Friday, December 10, 2010
(19th century immigrants to the United States)
Anonymous Comment to New York Times series on Immigration Laws:
December 9th, 2010 4:25 pm
While some may wish to lay the blame on this issue at the feet, or rather the backs, of these workers and their families, there is no doubt that these people were invited to come here and to work on our behalf. America's Agribusiness could not function without and it is this industry that recruits these workers, transported them to states like North Carolina for cheap disposable labor.
You cannot have the abundance of food and services as you do in America without this exploited system of labor. The American Consumer is on the hook as well. Many Americans blithely purchase items without knowing or wanting to know who brings them.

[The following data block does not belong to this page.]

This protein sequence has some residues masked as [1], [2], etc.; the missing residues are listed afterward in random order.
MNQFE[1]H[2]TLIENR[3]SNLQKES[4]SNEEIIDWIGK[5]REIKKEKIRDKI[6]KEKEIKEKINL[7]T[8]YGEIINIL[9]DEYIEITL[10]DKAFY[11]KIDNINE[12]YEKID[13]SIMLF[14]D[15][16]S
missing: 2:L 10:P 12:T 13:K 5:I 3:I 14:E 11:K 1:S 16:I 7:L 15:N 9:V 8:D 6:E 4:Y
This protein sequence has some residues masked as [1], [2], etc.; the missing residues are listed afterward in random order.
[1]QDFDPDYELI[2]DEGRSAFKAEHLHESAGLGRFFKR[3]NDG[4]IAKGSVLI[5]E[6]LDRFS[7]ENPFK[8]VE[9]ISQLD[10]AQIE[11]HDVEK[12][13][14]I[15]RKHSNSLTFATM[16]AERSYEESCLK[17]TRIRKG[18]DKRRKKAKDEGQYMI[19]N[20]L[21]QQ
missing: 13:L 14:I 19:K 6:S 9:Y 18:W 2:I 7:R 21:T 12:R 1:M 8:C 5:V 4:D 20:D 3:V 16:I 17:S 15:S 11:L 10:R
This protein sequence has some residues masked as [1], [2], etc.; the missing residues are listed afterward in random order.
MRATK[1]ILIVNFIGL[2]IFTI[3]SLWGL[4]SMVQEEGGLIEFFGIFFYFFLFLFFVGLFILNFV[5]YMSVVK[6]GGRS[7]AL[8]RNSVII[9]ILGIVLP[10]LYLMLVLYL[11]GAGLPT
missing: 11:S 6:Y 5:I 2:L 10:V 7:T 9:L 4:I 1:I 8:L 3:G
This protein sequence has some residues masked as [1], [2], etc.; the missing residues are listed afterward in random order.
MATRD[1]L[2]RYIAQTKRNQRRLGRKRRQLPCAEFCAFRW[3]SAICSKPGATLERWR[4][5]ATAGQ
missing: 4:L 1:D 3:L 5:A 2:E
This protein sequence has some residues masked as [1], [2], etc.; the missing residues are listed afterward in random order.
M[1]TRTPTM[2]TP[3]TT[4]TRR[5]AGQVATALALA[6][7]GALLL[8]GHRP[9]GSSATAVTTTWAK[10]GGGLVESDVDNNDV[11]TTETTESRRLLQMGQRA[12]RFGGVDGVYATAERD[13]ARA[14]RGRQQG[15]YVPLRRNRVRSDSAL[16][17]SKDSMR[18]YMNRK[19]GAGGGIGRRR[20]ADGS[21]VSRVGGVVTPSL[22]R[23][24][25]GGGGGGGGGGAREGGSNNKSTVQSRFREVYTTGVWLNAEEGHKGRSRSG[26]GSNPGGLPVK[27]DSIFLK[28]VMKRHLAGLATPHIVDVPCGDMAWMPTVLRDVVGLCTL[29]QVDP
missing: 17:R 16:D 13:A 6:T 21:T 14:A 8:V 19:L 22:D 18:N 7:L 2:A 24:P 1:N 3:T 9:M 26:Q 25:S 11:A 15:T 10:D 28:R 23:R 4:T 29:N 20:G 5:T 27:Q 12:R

It is Christmas time. Do you know who cut and trimmed those Christmas trees? In North Carolina, the 2nd leading state in trees, we know it is mostly Mexican workers.
Nativists like to use their talking about a house broken into, but this metaphor doesn't hold true. It is more akin to the owner of the house putting up a sign for work and then letting in the worker into his back door and then eventually kicking the worker out when it comes convenient.
That is the system we have today. It is simply unjust and should not be balanced on the backs of the most poor, the least educated, and least powerful but rather be squared at the boardrooms of companies like Tyson Foods, in the halls of Congress and at the tables of the American Consumer who benefits and profits from cheap goods and services that are in essence ill gotten.